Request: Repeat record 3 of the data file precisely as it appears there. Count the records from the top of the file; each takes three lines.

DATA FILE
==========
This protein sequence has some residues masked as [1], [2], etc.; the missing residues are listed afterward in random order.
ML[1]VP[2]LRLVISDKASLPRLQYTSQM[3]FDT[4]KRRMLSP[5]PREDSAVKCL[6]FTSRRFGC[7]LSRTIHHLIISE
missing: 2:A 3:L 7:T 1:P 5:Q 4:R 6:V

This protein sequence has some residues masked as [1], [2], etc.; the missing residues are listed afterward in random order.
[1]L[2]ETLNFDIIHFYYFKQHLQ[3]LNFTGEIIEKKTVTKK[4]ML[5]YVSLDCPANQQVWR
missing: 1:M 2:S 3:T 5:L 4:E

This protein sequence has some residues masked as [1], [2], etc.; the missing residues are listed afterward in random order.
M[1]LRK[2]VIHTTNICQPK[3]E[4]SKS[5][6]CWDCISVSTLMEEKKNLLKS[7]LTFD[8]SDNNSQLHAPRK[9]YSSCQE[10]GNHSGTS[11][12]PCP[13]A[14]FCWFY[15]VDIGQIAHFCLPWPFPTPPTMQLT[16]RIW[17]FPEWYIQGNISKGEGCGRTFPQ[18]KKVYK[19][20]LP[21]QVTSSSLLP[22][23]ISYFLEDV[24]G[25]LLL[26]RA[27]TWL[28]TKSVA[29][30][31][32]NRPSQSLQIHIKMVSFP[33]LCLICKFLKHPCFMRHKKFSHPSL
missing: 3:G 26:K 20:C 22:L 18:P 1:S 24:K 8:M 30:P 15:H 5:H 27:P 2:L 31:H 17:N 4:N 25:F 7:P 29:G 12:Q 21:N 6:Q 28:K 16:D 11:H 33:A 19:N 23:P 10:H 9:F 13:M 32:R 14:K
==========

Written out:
This protein sequence has some residues masked as [1], [2], etc.; the missing residues are listed afterward in random order.
M[1]LRK[2]VIHTTNICQPK[3]E[4]SKS[5][6]CWDCISVSTLMEEKKNLLKS[7]LTFD[8]SDNNSQLHAPRK[9]YSSCQE[10]GNHSGTS[11][12]PCP[13]A[14]FCWFY[15]VDIGQIAHFCLPWPFPTPPTMQLT[16]RIW[17]FPEWYIQGNISKGEGCGRTFPQ[18]KKVYK[19][20]LP[21]QVTSSSLLP[22][23]ISYFLEDV[24]G[25]LLL[26]RA[27]TWL[28]TKSVA[29][30][31][32]NRPSQSLQIHIKMVSFP[33]LCLICKFLKHPCFMRHKKFSHPSL
missing: 3:G 26:K 20:C 22:L 18:P 1:S 24:K 8:M 30:P 15:H 5:H 27:P 2:L 31:H 17:N 4:N 25:F 7:P 29:G 12:Q 21:N 6:Q 28:K 16:D 11:H 33:A 19:N 23:P 10:H 9:F 13:M 32:R 14:K